In the Darkroom, Susan Faludi, Henry Holt and Company, 2016, 417 pp
Susan Faludi has been has an award winning journalist, has written an acclaimed nonfiction work, Backlash, and is an all around intelligent woman. I knew the name but not much else. Thanks to my reading group, The Bookie Babes, I have now read her.
In the Darkroom is part memoir, part inquiry into the meaning of identity, part Hungarian history. Some of the reading group members found it overstuffed and I can't disagree. I also however found it moving as a memoir, thoughtful as to gender identity, and informative on Hungarian history.
Susan Faludi had an unhappy childhood, thanks to her father. He was moody, overbearing, and violent at times. He left her and her mother when Susan was a teen, leaving her with harbored resentment, grievances and hurt for many years. When she learned that he had undergone sex reassignment surgery at the age of 76, she began an investigation into his life. Though her father had been a successful photographer for the fashion and magazine industry in New York, he had returned to Budapest, Hungary, the city of his birth. Though the parent and daughter had maintained a relationship and correspondence, it was strained to say the least.
Many visits to Hungary ensued. Susan took a dual role as daughter and investigative reporter and gradually brought the hidden life of her now female father into view, much the way he had developed pictures in his darkroom. During those visits, it was most unsettling to read sentences like, "My father, she..." Also interesting to learn that Hungarian has no gender specific pronouns!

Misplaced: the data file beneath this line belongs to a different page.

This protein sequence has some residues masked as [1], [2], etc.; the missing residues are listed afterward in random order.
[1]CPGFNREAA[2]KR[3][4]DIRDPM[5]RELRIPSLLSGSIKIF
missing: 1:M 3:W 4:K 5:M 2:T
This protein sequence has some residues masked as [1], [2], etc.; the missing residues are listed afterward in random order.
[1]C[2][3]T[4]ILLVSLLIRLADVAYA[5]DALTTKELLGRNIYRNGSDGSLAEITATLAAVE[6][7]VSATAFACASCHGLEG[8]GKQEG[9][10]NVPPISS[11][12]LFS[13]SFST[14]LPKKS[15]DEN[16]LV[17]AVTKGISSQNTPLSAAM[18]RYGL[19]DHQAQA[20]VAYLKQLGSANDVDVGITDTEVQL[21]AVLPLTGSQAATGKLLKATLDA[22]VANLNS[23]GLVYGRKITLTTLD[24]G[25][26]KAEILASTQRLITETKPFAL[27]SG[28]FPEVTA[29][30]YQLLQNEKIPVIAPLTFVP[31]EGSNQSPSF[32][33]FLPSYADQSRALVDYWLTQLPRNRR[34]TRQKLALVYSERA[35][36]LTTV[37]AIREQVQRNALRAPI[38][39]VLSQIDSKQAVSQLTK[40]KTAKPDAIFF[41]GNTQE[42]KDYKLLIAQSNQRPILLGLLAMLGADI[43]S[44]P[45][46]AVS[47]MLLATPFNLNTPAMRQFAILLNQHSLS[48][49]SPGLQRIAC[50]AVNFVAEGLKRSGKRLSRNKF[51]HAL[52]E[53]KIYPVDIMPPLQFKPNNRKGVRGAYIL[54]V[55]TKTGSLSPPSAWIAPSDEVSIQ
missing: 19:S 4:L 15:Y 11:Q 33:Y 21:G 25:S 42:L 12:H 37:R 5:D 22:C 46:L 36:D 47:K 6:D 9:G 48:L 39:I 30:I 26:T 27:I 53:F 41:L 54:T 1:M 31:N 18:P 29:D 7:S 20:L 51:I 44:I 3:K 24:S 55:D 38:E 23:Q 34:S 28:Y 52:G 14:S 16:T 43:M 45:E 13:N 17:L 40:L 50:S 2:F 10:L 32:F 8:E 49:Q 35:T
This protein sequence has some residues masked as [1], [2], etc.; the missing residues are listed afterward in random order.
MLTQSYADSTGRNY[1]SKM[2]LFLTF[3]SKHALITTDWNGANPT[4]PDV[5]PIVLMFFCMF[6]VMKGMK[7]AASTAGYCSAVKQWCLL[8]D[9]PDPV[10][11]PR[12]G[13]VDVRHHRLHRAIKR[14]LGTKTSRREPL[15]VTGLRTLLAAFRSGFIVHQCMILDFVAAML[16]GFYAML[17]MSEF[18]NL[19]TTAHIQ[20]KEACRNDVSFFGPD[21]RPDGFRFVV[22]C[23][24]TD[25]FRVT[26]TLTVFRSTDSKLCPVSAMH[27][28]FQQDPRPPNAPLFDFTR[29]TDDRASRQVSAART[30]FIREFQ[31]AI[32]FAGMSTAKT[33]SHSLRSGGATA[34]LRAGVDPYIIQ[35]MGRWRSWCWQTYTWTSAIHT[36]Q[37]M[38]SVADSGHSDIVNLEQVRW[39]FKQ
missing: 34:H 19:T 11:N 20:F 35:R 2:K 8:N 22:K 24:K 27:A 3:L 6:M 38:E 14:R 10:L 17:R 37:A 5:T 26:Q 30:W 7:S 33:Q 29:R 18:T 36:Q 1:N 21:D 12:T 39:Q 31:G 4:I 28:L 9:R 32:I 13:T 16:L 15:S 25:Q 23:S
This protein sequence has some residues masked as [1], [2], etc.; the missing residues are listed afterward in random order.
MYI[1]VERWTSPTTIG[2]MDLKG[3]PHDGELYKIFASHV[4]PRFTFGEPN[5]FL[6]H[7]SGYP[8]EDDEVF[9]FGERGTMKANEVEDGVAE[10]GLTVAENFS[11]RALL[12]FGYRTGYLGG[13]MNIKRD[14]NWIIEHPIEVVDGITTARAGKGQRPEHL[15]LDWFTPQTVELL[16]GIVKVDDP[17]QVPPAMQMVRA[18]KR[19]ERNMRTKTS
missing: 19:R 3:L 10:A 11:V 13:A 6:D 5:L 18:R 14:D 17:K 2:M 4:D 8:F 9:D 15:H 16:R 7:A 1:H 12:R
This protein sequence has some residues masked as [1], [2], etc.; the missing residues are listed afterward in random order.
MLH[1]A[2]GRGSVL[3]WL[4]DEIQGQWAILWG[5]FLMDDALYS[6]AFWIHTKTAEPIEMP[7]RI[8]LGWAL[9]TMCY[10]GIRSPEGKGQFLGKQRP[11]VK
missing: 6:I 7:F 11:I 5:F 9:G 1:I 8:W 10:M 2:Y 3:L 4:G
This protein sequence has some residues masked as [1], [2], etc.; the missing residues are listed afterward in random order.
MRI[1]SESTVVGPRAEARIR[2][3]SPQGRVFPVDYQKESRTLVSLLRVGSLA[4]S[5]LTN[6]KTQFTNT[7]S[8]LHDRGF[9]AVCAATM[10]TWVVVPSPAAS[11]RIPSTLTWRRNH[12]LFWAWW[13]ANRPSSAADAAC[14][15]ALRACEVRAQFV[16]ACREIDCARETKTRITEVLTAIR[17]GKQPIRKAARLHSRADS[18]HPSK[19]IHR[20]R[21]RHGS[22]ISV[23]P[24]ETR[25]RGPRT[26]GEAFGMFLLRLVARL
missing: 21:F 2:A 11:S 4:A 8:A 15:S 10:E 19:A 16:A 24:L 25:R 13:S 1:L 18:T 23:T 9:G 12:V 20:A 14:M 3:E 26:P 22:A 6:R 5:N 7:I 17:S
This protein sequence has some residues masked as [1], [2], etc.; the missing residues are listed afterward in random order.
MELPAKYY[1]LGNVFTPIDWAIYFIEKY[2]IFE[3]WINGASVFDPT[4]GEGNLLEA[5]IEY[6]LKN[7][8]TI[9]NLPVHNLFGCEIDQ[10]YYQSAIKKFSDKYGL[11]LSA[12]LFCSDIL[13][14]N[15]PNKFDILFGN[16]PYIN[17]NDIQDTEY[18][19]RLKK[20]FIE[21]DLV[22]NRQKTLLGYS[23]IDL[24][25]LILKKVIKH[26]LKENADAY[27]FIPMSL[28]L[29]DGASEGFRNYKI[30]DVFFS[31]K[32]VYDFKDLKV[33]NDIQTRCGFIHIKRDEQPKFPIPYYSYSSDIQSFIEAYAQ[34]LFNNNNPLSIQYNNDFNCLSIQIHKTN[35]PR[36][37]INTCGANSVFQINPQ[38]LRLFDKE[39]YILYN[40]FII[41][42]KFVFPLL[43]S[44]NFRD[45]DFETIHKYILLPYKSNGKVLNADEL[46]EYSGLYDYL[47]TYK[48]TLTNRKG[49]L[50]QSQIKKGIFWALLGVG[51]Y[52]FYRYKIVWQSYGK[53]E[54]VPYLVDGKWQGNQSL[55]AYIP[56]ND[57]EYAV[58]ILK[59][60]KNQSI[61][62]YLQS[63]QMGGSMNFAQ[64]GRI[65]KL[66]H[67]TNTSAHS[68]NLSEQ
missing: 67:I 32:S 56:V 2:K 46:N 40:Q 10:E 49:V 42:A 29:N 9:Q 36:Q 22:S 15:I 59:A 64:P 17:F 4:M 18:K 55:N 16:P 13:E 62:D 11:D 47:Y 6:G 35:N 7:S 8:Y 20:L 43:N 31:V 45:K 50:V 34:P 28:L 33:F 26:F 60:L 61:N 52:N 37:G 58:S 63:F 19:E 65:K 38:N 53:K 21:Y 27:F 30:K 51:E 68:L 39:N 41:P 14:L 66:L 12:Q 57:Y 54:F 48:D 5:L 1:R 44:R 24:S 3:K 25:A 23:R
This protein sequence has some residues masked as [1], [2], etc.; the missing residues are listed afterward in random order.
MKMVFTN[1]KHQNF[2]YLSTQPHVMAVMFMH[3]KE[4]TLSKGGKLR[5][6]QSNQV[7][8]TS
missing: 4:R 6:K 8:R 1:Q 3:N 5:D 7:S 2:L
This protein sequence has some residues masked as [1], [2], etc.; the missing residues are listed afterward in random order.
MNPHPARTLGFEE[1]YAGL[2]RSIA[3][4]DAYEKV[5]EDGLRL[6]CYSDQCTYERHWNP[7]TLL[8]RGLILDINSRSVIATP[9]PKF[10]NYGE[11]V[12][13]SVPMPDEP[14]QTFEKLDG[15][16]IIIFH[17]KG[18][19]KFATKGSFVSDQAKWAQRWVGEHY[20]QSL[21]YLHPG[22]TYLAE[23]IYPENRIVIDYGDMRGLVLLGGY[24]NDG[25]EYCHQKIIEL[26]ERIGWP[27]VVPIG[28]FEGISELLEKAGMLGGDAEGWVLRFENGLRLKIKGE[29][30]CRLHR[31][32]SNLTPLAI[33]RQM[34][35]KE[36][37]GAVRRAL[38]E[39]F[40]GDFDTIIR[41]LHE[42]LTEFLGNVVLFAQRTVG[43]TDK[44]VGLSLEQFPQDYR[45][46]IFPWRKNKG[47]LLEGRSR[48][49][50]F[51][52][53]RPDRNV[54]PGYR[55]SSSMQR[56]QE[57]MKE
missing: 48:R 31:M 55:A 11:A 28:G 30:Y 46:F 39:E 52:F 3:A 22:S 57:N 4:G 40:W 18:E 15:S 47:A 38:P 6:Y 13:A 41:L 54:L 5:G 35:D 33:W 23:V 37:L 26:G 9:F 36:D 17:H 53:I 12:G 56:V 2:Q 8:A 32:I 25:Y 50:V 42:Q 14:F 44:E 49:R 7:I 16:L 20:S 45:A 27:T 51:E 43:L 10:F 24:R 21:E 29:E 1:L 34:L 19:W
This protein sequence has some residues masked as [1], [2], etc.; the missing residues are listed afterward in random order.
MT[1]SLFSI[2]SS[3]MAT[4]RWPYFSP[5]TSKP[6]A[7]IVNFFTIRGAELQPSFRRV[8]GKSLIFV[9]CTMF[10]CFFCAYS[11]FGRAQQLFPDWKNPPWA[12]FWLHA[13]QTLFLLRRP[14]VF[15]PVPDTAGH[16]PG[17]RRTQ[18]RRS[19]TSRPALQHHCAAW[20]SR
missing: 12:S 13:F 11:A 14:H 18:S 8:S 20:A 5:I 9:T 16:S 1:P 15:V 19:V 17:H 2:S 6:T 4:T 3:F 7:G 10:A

Though the story contains many emotions, the underlying theme is tragedy due to the horrific circumstances of the senior Faludi's childhood in Hungary under the Nazis and then under Communism. Even to this day the country is a political mess and antisemitism is rife. Susan's father was born Jewish but learned to survive by subterfuge and the ability to assume different identities.
The book is necessarily in part a study of the transgender phenomenon primarily through the views of psychiatry and medicine. I found that the least convincing aspect of the story. Her research seemed well done but came across as dry theories, not all of them credible to me. When she finally wove the whole tapestry together, the issues of identity, gender, war, loss and survival as played out in the life of one Jewish man who chose to become a woman, it developed into a deeply moving and personal story.
Take a chance on a book, as we say in the Bookie Babes.
(In the Darkroom is available in various formats by order from Once Upon A Time Bookstore.)